This is where the story ends. The Lisbon travel log comes to a sweet conclusion. The part where I stop blathering about Portugal and move on to other, more ordinary topics. But you may as well know, avoidance tactics are my speciality. Tuck that under your wing then read this, my last post on What I Did On My Summer Vacation.
Did I mention that I brought back a Portuguese family to live inside my travel journal? One night on a dark serpentine street in the Barrio Alto I happened upon a sad little wallet with its contents dumped out on the cobblestones. While I bent down to investigate, my sister started hearing jungle drums in her mind. Just as the jungle drums reached a crescendo she saw a shadowy figure step from behind a car wielding a switchblade (or was it a machete?) Since she’s the older sister and since I can’t talk her down once she’s reached threat level red I hurriedly scooped up the photos while she took her numchucks out of her purse…
To see my found family you have to go back to the last episode.
No travel journal is complete without hermetically sealed evidence-gathering envelopes. These go inside the ledger paper pouch I sewed onto the back cover.
Emails have been coming in about where I find my short-term apartment rentals. I’ve added a link list of agencies I’ve used in the past to my right-hand sidebar.
I also received emails from several people with travel journal questions. I’ll include the questions and my answers below.
that Lisbon journal of yours is finger lickin’, lip smackin’, mmm mmm good!
yes, yes, and YES to the travel journal class idea 🙂
I have barely had a mo’ for my current class! I’m SUCH a flunky! I don’t even have a hall pass.
This book, and your adopted family, and your postcards and THE STORY ABOUT HOW YOU GUYS JOURNAL EVERY DAY OF THE TRIP! make me very happy.
It’s basically against temperament for me.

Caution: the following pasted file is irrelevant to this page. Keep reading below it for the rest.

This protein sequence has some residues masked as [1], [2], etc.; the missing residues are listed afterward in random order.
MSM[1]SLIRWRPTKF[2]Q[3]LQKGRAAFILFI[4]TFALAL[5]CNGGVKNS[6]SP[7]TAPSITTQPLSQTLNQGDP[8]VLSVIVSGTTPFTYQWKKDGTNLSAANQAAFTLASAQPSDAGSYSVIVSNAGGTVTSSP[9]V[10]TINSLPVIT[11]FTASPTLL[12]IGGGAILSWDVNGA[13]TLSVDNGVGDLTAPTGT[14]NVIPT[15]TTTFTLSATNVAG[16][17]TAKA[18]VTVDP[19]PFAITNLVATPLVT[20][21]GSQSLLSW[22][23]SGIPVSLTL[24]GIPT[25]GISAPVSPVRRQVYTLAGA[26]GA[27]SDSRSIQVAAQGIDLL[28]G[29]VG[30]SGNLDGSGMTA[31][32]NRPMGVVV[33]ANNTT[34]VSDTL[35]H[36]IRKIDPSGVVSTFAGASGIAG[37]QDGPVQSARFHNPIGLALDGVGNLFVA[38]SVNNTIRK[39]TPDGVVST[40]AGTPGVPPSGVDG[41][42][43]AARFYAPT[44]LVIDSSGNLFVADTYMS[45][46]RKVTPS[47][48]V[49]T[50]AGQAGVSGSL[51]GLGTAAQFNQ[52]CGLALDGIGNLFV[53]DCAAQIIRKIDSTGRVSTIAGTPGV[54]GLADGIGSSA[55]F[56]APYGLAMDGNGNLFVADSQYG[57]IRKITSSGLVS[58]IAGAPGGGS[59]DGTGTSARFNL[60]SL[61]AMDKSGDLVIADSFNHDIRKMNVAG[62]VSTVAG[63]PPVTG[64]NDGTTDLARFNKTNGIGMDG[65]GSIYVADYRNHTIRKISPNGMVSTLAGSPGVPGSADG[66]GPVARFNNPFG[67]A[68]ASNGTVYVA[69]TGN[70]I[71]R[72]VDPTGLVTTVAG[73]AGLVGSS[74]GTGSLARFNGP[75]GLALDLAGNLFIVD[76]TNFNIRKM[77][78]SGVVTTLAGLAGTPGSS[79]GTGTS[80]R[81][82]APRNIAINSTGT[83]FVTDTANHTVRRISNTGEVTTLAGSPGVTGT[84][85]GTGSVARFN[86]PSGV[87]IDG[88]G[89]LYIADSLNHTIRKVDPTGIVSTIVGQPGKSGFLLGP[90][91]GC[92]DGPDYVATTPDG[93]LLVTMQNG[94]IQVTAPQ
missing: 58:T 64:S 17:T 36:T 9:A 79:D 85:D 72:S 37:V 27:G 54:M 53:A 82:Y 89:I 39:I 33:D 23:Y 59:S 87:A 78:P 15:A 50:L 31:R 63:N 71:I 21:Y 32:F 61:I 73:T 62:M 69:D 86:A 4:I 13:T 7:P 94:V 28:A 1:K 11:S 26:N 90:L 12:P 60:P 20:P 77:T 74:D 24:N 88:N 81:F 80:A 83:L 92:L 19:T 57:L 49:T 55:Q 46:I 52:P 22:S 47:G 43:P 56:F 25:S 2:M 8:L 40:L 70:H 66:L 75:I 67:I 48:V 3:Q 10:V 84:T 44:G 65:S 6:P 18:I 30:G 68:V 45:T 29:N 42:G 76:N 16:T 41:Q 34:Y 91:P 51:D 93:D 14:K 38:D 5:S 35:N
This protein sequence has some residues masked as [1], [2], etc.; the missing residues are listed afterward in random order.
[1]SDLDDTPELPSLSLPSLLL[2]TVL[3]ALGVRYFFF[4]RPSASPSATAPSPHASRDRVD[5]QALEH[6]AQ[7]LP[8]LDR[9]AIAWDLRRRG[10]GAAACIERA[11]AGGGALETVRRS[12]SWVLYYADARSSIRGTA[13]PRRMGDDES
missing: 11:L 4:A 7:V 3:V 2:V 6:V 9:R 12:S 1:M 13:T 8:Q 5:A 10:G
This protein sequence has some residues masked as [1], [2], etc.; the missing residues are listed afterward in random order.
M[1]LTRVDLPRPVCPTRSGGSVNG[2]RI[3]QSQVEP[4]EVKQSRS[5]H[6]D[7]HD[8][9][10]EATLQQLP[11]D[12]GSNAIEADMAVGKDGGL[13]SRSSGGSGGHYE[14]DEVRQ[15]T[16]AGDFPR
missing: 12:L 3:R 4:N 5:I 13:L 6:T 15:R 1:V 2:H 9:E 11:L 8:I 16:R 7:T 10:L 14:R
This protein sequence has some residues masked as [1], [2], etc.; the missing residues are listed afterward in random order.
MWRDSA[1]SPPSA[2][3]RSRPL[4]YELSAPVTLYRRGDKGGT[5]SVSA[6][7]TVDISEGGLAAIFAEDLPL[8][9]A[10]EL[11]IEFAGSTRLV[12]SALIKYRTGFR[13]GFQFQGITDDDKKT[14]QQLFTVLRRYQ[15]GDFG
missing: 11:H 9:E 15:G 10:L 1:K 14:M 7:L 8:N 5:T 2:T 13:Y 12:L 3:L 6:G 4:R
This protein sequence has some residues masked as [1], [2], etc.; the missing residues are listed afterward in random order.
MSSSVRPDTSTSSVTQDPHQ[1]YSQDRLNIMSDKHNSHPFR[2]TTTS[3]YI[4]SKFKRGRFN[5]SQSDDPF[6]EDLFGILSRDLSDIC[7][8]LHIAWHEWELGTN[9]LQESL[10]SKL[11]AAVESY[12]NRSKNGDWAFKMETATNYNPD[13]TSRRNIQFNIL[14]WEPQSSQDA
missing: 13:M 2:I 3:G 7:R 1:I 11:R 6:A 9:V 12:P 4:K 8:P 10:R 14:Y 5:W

LOTS of internal conflict.
Lucinda Keller says
I am so inspired by your journals!! Thank you for sharing your amazing creativity!
It’s been lovely, Mary Ann. Thank you.
I have really enjoyed watching this journal unfold. It is almost like being along for the trip!
What a jaunty journal journey…fascinating and yummy stuff…the pages, the answers, everything is so delicious…
but..but.. when do we get to hear the rest of the story about sister and the night bandit…?!?
Toni Brown says
Never a more true statement than keeping a travel journal is a full-time occupation. I finally got it RIGHT on the England trip, via what I took, how I collected and saved things, and that I planned many many periods of down time to allow the journaling. I do, however, see lots of little things you do in yours that I would love to incorporate … so yes, a class, good idea. I’ll attend and after, I’ll serve the martinis, ‘k?
Another class to tantalize me. How fantastic. Can’t wait. Mind you, I’m still waiting for the wind to stop blowing down here so I can get back to spray painting!
I’d love a journal class… keep on dreaming about that please!
I’ve kept journals on and off for over 25 years… but they are quite different from yours so I’m sure I’d learn something!
Dawn Sokol says
Your pages are glorious, as ALWAYS! Love how you journal. I’m impressed that you can journal like that on the road. I’ve found that really working on my backgrounds and such before I go on the trip works for me. It leaves the doodling and writing, maybe some adding of images while I’m traveling. But you’re right: it helps you have someone to journal WITH. I don’t have that. Usually what I’ve done is journal at night when I get back to my room. I pull out my supplies and journal on the bed. Thanks for sharing your wealth of knowledge with us!
I would love to see you teach a class on journaling!!! Count me in that one! Love Love LOVE your journals!
susan w says
When I first saw the page with family I was immediately curious and now I feel sad for them. Perhaps through the magic of the Internet they can find themselves again (photographically). Stranger things have…